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Blanket project teaches Driscoll Middle School students soft skills

Posted at 6:54 PM, Mar 08, 2019
and last updated 2019-03-08 23:08:34-05

Blankets are making a big difference over at Driscoll Middle School.

Students who typically find themselves in trouble, are finding a way out of it, one cut at a time

It all started when Driscoll Middle School Assistant Principal Werner Hartman and math teacher Catherine Stein started thinking of ways to get those students on the right path.

“I’ve been here three years, I’ve seen these guys since the 6th grade. They’ve made mistakes but they get knocked down and they always get back up,” said Assistant Principal Werner Hartman.

The two mentors came up with an arts and crafts type of project.

“He had sewing machines and I said ‘I could work with them on that.’ Then I thought better than that and came up with the no-sew blankets,” said math teacher Catherine Stein.

The project has helped the boys pick up a skill, build their confidence and learn the importance of teamwork.

“They set up the desks, they notch out the corners, they notch the sides and they can make a blanket like this in less than 45 minutes,” said Stein.

“So for me, it’s very rewarding. We work on some of their behavior and other things. It’s changing their mindset and it’s pretty cool to see,” said Hartman.

The students’ intentions were to donate the blanket to a nursing home once they were finished.

“We’re just trying to help out the community as much as we can. To show that we’ve improved in our behavior, stuff like that,” said 8th grader Michael Behrens.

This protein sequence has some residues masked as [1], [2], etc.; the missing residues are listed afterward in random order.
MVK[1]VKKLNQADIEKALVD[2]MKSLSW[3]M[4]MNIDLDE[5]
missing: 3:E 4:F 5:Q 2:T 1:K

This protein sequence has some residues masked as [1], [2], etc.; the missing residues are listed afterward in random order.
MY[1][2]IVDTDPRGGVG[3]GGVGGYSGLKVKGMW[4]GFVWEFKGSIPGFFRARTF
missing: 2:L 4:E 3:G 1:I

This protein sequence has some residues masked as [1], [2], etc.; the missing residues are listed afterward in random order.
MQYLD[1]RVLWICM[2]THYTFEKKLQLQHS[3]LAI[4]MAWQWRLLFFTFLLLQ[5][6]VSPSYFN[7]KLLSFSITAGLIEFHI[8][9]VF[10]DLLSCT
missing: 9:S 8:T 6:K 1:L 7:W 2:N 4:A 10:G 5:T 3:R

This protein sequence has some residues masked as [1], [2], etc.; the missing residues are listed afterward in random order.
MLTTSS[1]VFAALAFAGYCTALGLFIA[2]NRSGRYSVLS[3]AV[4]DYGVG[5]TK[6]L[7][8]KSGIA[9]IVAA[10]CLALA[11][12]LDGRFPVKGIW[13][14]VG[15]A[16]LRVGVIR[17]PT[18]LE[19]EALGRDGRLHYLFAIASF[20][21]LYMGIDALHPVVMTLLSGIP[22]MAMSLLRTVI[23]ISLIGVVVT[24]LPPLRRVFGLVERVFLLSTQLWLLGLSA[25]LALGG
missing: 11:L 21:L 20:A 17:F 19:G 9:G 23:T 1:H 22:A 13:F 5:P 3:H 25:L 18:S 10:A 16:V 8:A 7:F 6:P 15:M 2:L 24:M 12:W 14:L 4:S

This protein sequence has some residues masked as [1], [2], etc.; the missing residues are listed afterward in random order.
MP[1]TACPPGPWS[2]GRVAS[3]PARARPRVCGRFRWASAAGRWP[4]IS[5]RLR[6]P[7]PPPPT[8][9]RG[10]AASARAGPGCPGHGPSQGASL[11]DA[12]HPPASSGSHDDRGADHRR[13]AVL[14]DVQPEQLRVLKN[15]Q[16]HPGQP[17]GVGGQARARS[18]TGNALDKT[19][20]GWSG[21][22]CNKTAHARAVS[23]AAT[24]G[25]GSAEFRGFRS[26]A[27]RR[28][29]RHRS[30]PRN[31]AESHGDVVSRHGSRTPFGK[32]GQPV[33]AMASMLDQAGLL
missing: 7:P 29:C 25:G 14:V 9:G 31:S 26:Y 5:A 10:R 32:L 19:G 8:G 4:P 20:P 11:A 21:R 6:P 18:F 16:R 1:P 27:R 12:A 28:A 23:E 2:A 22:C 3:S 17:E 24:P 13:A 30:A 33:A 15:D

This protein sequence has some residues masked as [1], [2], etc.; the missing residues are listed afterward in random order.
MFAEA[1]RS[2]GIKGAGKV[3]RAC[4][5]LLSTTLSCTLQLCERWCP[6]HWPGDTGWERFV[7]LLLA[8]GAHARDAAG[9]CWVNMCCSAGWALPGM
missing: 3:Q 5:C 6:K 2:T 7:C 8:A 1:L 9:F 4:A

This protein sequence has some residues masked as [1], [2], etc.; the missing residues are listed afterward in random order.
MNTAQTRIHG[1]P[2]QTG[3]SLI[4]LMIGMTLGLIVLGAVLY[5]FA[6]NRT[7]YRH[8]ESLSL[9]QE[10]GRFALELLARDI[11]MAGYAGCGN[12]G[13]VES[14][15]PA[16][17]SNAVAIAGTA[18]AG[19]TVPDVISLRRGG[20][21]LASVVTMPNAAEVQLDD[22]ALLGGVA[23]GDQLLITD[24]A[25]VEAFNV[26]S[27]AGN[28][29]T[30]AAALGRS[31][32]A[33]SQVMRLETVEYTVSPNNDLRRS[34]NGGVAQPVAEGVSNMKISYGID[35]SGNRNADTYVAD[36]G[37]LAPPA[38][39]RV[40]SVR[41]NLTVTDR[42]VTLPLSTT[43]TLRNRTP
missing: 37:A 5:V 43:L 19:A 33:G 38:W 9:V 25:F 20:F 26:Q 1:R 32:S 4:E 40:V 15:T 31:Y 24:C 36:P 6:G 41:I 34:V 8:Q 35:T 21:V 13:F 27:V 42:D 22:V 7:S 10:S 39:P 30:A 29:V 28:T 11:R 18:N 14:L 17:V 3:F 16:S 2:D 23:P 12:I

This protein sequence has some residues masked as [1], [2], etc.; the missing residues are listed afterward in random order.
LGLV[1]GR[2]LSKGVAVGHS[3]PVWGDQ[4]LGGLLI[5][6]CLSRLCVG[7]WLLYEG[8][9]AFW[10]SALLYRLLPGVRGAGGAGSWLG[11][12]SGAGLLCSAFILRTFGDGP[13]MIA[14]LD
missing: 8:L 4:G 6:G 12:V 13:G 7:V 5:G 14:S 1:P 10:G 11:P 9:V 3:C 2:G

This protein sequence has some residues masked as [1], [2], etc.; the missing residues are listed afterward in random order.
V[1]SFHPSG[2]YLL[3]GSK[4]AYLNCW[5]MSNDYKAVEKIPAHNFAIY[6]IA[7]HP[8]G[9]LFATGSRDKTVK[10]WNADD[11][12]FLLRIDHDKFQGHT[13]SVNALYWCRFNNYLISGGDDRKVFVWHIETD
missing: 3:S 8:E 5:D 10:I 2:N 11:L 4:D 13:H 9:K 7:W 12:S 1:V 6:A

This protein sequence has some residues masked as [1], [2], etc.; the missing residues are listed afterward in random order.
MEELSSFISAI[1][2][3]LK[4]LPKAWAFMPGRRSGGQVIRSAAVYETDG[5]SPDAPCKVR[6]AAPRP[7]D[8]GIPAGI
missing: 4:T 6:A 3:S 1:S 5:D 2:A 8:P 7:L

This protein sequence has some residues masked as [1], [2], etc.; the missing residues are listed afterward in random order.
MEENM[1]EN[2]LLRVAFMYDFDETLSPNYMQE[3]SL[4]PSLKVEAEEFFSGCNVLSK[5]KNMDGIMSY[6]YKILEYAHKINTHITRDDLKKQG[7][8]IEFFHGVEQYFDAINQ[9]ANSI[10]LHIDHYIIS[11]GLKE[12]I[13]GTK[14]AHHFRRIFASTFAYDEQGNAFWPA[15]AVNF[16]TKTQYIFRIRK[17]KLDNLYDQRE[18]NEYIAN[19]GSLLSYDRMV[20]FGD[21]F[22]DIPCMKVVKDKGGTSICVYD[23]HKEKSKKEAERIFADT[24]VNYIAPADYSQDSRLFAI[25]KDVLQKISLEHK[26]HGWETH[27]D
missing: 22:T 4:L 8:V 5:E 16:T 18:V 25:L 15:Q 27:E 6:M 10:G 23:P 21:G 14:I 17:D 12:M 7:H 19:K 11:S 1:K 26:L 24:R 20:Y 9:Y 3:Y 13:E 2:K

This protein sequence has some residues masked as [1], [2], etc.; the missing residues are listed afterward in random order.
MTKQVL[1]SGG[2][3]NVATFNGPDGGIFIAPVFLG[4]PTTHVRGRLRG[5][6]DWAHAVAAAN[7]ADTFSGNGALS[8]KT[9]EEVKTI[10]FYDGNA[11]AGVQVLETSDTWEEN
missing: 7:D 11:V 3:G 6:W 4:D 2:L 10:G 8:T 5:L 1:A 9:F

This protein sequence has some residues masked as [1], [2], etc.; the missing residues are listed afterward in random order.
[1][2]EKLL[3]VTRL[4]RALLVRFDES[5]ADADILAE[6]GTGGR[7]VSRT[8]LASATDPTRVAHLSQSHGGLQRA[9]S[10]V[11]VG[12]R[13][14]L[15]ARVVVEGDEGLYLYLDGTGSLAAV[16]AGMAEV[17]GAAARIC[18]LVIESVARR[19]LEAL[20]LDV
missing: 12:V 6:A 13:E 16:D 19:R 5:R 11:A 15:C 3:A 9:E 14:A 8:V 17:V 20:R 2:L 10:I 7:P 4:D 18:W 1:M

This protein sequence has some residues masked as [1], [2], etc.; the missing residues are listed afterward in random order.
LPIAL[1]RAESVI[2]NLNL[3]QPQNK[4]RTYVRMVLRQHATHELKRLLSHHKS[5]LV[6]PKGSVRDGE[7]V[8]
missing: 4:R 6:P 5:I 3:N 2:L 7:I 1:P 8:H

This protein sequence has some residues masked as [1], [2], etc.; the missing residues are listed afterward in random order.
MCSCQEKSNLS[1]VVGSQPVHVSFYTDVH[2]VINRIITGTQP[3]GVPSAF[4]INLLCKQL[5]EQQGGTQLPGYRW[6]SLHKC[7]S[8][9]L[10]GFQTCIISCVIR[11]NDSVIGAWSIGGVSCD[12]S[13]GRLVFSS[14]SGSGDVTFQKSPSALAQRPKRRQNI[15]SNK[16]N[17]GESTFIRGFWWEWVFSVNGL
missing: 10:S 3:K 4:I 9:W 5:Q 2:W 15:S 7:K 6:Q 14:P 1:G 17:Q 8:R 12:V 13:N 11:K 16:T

“I have so much going on and I just like to come here and do the blanket, get it done, then go to class and do what I gotta do,” said 8th grader Isaiah Bazan.

When asked if this project should be considered district-wide, everyone agrees, it could make positive changes.

“I think it would show them (students) not to be doing bad things. Like, to waste their time on something better than doing bad things out there on the streets,” said 8th grader Carlos Martinez.

“I think it’s valuable. Especially at the middle school level. If they can learn these responsibilities and taking ownership of things like this, basically giving more to receive more attitude, it will radiate across the district and that would be pretty neat,” said Hartman.


On Friday, they presented the blankets to Ms. Ashia Puente, the activities director at Alameda Oaks Nursing and Rehab Center.

Hartman says he and Mrs. Stein are now looking into grants that may be available so that they can continue this project.